Next, when construed in connection with the words “common carrier” and the USPS (see Matter of Trump-Equitable Fifth Ave. Co. v. Gliedman, 57 N.Y.2d 588, 595 [1982]; McKinneys Consolidated Laws of NY, Book 1, Statutes § 239 [a] ), the plain meaning of the term “like” with respect to “like delivery service” clearly means delivery services that are the same or substantially similar to the services provided by either common carriers or the USPS (see Webster's II New College Dictionary 635 [1995]; Black's Law Dictionary 947 [8th ed 2004] ). Here, the services provided by the USPS are akin to services provided by common carriers. As previously outlined, there are clear differences between how common carriers operate and how the private delivery companies retained by petitioner operate. Thus, petitioner has failed to establish “like delivery services” under Tax Law § 1115(n)(4). In also recognizing that the legislative intent of Tax Law § 1115(n)(4) was to “enhance the competitive position of New York printers, mailers and related vendors as compared to their out-of-state competitors” (Letter from Commr of Taxation and Fin., July 15, 1996 at 3, Bill Jacket, L 1996, ch 309), most likely by eliminating the tax advantage to out-of-state companies that avoid a nexus with New York State via the use of a common carrier (see Quill Corp. v. North Dakota, 504 U.S. 298, 310-312 [1992]; Matter of Moran Towing & Transp. Co. v. New York State Tax Commn., 99 N.Y.2d at 449; Matter of Orvis Co. v. Tax Appeals Trib. of State of N.Y., 86 N.Y.2d 165, 171 [1995], cert denied 516 U.S. 989 [1995] ), we hold that petitioner failed to establish that its interpretation of Tax Law 1115(n)(4) is the only reasonable construction (see Matter of Federal Deposit Ins. Corp. v. Commissioner of Taxation & Fin., 83 N.Y.2d at 49).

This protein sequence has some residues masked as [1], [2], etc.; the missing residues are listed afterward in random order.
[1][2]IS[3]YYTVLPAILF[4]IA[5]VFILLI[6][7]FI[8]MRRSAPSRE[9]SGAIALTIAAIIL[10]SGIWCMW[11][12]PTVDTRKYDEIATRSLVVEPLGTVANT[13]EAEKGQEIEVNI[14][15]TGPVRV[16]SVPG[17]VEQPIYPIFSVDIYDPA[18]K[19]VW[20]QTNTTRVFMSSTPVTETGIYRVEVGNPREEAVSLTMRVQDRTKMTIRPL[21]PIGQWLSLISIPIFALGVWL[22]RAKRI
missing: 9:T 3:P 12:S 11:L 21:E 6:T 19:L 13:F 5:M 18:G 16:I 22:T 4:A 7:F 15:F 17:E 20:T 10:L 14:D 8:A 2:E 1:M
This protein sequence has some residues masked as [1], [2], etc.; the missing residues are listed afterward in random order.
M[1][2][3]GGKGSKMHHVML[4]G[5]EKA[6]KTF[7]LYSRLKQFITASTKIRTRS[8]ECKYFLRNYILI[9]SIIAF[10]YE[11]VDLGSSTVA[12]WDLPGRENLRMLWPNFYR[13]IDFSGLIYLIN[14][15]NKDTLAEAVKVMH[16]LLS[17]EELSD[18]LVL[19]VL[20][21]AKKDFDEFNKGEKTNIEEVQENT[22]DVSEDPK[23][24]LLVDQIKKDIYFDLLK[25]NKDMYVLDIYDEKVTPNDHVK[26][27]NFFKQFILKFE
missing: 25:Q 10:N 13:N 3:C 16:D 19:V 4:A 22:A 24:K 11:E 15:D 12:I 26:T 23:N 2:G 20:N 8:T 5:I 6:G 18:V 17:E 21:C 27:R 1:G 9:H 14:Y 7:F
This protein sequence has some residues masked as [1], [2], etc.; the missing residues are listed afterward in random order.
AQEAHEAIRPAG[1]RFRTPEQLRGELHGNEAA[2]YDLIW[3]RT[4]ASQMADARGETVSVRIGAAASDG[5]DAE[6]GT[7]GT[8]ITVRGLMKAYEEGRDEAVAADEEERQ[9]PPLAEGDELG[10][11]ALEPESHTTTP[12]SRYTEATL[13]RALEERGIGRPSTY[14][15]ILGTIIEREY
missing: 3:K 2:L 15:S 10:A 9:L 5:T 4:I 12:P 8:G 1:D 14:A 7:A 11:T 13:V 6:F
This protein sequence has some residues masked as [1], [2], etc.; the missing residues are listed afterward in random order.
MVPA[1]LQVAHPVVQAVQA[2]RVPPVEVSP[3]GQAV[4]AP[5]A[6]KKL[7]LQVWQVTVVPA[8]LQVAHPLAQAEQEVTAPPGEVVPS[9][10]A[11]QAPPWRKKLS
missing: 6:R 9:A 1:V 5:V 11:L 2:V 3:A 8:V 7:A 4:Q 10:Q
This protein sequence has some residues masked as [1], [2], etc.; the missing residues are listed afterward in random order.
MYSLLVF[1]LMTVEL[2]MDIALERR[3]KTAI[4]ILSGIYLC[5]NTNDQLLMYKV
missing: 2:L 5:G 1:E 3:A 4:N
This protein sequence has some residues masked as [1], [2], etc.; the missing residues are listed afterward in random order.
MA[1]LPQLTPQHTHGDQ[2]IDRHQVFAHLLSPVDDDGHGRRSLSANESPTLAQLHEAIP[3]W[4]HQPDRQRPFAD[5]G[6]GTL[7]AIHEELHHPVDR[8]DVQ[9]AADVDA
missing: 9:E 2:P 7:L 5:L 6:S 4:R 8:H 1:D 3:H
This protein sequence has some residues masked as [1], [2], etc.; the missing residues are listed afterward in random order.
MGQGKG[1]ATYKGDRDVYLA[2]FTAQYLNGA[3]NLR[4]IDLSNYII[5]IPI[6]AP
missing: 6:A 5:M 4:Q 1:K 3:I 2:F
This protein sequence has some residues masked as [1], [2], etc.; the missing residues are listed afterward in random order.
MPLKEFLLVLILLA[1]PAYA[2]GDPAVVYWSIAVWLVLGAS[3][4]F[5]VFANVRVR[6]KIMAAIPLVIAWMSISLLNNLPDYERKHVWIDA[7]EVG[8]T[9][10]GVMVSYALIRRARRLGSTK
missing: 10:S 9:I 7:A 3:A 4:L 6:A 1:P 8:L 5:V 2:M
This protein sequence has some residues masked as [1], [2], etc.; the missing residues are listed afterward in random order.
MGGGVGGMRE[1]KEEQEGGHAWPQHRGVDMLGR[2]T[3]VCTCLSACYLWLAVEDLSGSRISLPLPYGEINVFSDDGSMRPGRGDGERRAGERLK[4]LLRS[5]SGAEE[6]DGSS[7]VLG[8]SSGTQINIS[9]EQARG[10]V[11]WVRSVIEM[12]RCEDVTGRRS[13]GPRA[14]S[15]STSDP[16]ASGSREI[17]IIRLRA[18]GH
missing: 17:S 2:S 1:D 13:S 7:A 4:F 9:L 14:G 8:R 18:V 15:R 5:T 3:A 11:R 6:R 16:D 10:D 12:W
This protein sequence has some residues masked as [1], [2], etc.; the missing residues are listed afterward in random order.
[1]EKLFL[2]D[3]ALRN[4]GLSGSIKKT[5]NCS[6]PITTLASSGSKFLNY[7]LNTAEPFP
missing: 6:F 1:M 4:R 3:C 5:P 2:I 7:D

Finally, we are not persuaded that petitioner is entitled to the exemption set forth in Tax Law § 1115(n)(4) simply because certain private delivery companies were registered as interstate carriers with the United States or New York State Department of Transportation. The fact that, in conjunction with the abolition of the Interstate Commerce Commission in 1996 (see Interstate Commerce Commission Termination Act of 1995, 49 USC § 10101 et seq ., as added by Pub L 104-88, 109 U.S. Stat 803), Congress eliminated separate federal licensing requirements for common and contract carriers in favor of one class of motor transport carrier-the motor carrier-(see 49 USC § 13902[a], [d], [f] ) does not invalidate continuing distinctions between the two under state law (see Transportation Law § 2[8], [10] ). Likewise, the issuance of a certificate to operate as a common carrier of property by the New York State Department of Transportation is not dispositive. It is not uncommon for a trucking company to obtain both common and contract carrier designations, and both the type of authority it holds and the type of relationship it has with its customer must be considered in determining whether the carrier is operating as a common or contract carrier (see M. Fortunoff of Westbury Corp. v. Peerless Ins. Co., 432 F3d 127, 130-131 [2d Cir2005] ).

ADJUDGED that the determination is confirmed, without costs, and petition dismissed.